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Why has the Forint lost value?

December 29th, 2012

Commentators across the political spectrum wonder why the exchange rate of the Forint declined in December. Pro-government analysts suggest purely external factors are responsible, while left-wing columnists blame the fall primarily on the government.

On 26 December, the Forint weakened to a six-month low of 295.65 to the Euro on international markets, while traders in Budapest were on their Christmas holiday. The Hungarian currency exchange rate stabilized at 290.4 to the Euro on Friday, 28 December. At the beginning of the year, the Forint traded for 320 to the Euro, and for 280 earlier in December.

Miklós Bonta in Népszava maintains that the decline of the Forint is only partly the result of the fiscal cliff uncertainties. More importantly, the Forint’s depreciation reflects the fears of international investors about the succession process at the top of the National Bank. If current rumours prove well-founded and György Matolcsy, the current Minister of National Economy were to replace András Simon in March, the Forint could well lose steam and be traded even lower than 300 to the Euro, the left-wing columnist speculates.

The government likes to blame the decline of the Forint on external actors, and congratulate itself for its rise, Bence Kriván notes in Népszabadság. The left-wing analyst believes that the Forint has again come under pressure primarily because of the recurrence of fears about the government’s plans. The government seemed willing to negotiate with the IMF only when the Forint was about to collapse, he suggests, but once the exchange rate temporarily stabilized, it became apparent that there was no real intention to reach an agreement. In addition to international developments, the recent decline of the Forint is the result of PM Orbán’s late December hints that Hungary does not need money from the IMF after all and that the government in 2013 will offer further help to Hungarian families indebted in foreign currencies. As for the future, Kriván also suggests that Matolcsy’s possible nomination as the Central Bank chief could alarm international investors and weaken the Forint.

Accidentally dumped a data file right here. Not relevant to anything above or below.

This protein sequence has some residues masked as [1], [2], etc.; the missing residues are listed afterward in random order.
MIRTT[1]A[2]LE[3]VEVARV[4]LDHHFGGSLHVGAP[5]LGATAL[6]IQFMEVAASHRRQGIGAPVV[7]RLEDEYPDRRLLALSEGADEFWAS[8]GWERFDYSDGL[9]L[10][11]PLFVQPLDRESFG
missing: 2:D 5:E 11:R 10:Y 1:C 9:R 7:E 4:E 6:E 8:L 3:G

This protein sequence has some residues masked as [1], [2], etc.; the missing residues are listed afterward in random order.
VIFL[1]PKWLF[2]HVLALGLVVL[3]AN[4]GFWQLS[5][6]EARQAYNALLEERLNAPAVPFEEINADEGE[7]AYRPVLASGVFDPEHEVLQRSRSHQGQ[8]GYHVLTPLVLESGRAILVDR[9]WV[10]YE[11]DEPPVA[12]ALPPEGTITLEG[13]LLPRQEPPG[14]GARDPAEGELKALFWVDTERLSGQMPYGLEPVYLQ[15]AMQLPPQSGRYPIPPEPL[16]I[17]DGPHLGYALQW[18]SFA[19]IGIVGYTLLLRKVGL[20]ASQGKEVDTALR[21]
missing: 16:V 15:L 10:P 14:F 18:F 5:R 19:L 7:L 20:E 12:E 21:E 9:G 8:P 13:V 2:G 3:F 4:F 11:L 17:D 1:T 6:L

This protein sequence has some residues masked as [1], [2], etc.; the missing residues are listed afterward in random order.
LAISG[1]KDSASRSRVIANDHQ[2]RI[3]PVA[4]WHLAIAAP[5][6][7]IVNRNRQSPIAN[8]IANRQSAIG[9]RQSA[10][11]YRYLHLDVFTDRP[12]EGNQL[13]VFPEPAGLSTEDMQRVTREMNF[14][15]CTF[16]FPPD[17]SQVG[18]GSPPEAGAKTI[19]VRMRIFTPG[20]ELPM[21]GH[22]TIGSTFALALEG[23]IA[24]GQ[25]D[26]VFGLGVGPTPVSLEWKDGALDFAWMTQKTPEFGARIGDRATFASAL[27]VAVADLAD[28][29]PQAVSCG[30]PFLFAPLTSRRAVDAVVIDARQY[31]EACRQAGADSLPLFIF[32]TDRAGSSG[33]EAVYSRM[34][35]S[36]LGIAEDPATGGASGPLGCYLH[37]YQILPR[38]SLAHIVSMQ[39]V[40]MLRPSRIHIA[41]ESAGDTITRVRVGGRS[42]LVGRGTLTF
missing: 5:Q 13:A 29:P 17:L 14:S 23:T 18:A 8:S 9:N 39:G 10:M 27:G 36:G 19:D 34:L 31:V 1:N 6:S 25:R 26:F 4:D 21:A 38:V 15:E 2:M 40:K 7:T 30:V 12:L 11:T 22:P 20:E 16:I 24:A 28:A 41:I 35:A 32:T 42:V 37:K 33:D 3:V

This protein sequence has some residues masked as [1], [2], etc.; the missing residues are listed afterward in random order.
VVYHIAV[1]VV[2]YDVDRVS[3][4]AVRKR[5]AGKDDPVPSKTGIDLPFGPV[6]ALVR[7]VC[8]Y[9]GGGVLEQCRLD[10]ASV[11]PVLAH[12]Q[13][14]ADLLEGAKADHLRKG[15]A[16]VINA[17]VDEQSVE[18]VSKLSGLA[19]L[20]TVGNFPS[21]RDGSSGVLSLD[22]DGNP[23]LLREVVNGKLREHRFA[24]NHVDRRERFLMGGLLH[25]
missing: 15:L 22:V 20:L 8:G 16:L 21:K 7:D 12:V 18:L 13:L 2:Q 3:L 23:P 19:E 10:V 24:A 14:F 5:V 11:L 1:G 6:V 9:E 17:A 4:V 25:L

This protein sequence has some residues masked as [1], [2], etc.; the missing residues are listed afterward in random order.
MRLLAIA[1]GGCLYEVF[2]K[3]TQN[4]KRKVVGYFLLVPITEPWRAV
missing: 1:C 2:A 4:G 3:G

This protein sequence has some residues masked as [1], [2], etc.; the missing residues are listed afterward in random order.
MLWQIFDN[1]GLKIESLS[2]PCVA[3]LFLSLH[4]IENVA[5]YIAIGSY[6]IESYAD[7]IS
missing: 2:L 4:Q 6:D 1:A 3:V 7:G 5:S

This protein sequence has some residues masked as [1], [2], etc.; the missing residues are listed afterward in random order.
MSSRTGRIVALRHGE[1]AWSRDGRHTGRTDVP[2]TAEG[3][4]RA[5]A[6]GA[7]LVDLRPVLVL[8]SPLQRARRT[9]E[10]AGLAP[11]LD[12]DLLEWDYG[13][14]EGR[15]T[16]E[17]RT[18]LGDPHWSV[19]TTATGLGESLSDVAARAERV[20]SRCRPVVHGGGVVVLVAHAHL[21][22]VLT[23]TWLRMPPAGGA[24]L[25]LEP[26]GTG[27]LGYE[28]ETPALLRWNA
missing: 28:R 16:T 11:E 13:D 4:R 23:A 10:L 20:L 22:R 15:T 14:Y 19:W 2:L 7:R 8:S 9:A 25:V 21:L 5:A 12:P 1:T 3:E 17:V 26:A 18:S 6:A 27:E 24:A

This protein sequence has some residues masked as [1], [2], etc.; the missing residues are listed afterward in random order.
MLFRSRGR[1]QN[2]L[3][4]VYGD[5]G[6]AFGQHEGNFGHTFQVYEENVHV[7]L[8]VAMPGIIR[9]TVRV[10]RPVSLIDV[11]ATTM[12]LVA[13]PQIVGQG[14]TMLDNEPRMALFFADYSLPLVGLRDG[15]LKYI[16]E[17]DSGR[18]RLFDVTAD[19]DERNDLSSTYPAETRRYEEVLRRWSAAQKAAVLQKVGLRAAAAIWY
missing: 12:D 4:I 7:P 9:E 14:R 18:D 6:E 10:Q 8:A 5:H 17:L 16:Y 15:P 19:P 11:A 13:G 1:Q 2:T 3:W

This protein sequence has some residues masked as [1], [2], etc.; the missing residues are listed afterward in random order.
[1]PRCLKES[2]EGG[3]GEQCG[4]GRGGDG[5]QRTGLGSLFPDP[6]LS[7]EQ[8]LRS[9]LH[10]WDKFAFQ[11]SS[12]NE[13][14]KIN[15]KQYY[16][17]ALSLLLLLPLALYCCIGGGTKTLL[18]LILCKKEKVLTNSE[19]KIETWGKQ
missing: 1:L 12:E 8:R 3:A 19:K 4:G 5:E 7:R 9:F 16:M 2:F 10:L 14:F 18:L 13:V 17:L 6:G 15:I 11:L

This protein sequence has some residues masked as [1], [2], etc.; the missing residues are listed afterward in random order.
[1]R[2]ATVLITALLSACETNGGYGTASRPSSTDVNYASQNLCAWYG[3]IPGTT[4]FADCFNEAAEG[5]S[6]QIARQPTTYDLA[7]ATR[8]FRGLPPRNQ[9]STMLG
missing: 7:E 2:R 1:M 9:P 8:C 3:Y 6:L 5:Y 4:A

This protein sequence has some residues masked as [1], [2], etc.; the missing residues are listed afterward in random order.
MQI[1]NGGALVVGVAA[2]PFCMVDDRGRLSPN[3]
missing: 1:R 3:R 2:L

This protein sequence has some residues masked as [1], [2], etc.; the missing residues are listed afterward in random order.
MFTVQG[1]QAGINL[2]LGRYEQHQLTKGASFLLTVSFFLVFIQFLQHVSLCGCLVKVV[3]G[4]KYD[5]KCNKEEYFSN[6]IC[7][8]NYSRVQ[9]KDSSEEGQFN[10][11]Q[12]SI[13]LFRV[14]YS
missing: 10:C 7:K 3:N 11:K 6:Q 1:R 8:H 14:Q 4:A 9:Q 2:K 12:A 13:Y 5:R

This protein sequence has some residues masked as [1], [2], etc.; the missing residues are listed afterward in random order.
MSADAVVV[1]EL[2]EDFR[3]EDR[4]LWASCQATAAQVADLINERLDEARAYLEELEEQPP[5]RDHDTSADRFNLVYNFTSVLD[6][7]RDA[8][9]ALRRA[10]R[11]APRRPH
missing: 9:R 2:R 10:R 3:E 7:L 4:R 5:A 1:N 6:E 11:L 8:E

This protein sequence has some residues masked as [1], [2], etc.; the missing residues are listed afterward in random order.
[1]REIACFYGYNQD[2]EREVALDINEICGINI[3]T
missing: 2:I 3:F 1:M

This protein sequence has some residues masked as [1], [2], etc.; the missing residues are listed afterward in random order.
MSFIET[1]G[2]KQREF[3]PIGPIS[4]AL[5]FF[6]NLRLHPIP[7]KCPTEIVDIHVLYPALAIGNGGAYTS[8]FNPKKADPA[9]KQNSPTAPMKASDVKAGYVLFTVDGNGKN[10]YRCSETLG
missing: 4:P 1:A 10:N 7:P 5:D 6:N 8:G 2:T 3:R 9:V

The Forint has declined mainly due to external factors, Zsuzsa Nagy Vajda writes in Magyar Nemzet. According to the pro-government commentator, the loss in the value of the Forint is partly the result of foreign investors’ profit realization and partly due to the growing US fiscal cliff worries. Vajda Nagy notes that the Hungarian currency is still 8 per cent stronger than it was at the beginning of the year, which she believes is a clear indication that international markets trust the Hungarian economy, despite the lack of an IMF deal. The Forint was helped when the FED and the ECB spectacularly increased the money supply, but the main reason for its stabilization in 2012 is that the deficit was kept under 3 per cent and that the government considers both debt reduction and job creation as its priorities, Nagy Vajda contends. She adds that the government is walking a tight rope, since it needs to stimulate growth while re-balancing the budget, which, according to mainstream economic theory, can hardly be done simultaneously. The road ahead is bumpy, but Nagy Vajda believes that the government’s efforts could be furthered by a more cooperative National Bank, once András Simor, the current “neoliberal” Governor of Hungary’s central bank ends his mandate in March 2013.

It is not surpising that the Forint declines when international markets become volatile, Csaba Szajlai comments in Magyar Hírlap. He points out that Hungary is an export oriented country with close ties to Western economies, and thus the worries about the US reaching the fiscal cliff has an obvious effect on Hungary’ economic prospects. He remarks, however, that it would not be catastrophic even if the Forint temporarily weakened below 300 to the Euro. But in the long-term, the exchange rate of the Forint can only be stabilized by fully regaining the trust of international investors, which could be done by reaching an agreement with the IMF, rather than curbing the independence of the National Bank, the conservative columnist concludes.

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